The Munson Sandhills region of the Apalachicola National Forest, just south of Florida’s capital city Tallahassee, is rich with small, isolated wetlands that hold water only during certain times of the year. Why are these wetlands important? The list is long but one significant reason is that they provide breeding habitat for a suite of amphibians that only breed in these fishless wetlands.
Over the past 50 years, some of these species have declined and one, the striped newt, has all but gone extinct within the Apalachicola National Forest. We are engaging the community to help us keep an eye on these amphibians and the unique wetlands on which they depend. These data contribute important information about species diversity, wetland water levels, and help us detect any declines in amphibian populations early before costly and less effective measures are needed.
Volunteers are assigned a wetland based on their interests and preference (hike in or near a paved road, large versus small wetland, 4WD accessible or not, etc). They then attend a training at which they learn sampling methodology and how to ID amphibian larvae. They are provided with a field guide and access to all surveying equipment and supplies. In return, volunteers agree to survey the amphibians in their adopted wetland at least 2 times a year.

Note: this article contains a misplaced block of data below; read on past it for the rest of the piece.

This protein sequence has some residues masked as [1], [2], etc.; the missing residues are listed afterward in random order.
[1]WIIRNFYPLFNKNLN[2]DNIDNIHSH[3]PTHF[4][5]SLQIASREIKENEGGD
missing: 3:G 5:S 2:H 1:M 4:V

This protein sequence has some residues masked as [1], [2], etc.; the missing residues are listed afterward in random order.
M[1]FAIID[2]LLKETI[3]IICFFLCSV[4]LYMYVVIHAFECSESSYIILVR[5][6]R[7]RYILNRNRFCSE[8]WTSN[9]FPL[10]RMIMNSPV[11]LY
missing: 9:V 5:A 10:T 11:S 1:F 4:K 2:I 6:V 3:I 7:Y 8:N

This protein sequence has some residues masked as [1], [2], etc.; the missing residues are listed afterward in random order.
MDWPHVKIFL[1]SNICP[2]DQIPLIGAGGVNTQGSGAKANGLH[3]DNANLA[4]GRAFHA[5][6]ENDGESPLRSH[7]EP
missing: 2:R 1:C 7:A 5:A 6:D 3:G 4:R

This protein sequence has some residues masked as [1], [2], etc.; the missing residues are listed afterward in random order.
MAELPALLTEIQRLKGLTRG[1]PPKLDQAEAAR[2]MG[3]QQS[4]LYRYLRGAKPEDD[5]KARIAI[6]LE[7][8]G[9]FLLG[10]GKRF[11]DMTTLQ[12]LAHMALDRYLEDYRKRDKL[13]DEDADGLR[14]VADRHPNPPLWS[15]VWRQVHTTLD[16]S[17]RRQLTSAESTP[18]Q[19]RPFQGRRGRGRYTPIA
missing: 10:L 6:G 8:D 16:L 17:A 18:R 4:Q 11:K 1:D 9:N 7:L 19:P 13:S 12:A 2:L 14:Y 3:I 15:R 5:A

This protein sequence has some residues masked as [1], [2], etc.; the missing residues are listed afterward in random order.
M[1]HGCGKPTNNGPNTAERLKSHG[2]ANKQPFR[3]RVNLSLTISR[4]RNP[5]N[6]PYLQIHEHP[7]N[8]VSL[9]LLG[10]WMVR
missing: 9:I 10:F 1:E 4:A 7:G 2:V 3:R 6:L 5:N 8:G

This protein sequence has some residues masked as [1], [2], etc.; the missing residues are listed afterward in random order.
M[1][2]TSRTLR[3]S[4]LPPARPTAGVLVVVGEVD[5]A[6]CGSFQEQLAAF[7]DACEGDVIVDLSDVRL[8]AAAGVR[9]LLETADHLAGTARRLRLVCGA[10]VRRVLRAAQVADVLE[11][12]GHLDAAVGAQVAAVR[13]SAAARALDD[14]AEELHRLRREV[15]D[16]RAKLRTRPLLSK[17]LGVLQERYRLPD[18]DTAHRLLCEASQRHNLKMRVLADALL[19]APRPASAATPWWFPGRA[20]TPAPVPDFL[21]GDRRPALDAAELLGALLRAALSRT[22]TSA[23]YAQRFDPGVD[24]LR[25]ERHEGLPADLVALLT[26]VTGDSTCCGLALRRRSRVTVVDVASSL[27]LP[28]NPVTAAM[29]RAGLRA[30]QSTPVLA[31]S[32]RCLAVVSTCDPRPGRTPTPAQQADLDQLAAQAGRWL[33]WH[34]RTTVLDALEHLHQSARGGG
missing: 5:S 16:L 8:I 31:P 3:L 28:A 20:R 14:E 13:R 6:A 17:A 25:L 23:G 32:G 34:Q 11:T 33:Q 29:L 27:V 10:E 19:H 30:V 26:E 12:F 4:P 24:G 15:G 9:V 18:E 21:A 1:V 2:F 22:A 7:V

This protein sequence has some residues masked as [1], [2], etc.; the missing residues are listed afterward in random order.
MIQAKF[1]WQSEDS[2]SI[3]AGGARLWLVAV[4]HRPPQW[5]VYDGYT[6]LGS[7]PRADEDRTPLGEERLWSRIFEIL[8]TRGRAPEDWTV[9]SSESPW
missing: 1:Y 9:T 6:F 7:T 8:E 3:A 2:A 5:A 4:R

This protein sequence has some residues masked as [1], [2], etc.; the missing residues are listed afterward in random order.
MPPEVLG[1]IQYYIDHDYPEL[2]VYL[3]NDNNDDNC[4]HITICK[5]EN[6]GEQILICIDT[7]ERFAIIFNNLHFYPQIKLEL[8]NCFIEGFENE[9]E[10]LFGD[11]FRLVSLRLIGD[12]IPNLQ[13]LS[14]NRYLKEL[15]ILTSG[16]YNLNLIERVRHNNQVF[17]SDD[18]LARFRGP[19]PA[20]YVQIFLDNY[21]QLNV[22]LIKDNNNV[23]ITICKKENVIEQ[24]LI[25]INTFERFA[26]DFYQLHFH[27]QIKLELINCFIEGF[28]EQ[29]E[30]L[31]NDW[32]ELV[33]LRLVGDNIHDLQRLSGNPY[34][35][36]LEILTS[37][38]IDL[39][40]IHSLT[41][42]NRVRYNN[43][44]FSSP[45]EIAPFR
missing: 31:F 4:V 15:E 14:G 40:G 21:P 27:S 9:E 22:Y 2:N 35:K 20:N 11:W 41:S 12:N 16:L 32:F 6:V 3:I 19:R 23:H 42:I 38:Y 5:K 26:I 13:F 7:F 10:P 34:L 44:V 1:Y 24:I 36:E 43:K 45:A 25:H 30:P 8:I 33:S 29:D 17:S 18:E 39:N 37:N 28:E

We have 50 wetlands (see map below) enrolled in the program and have engaged over 350 citizens in the past three years. The program has far exceeded our expectations! We are just beginning our 4th year and had an informational meeting in mid-January to launch the 2017 program. If you missed the meeting but would like to participate, email Rebecca (firstname.lastname@example.org) to inquire about remaining opportunities.
We offer this program free to the public. If you would like to support our efforts, please consider donating to our Building Communities that Conserve Wetlands program. Click the donate button below and your contribution will go directly towards this unique program!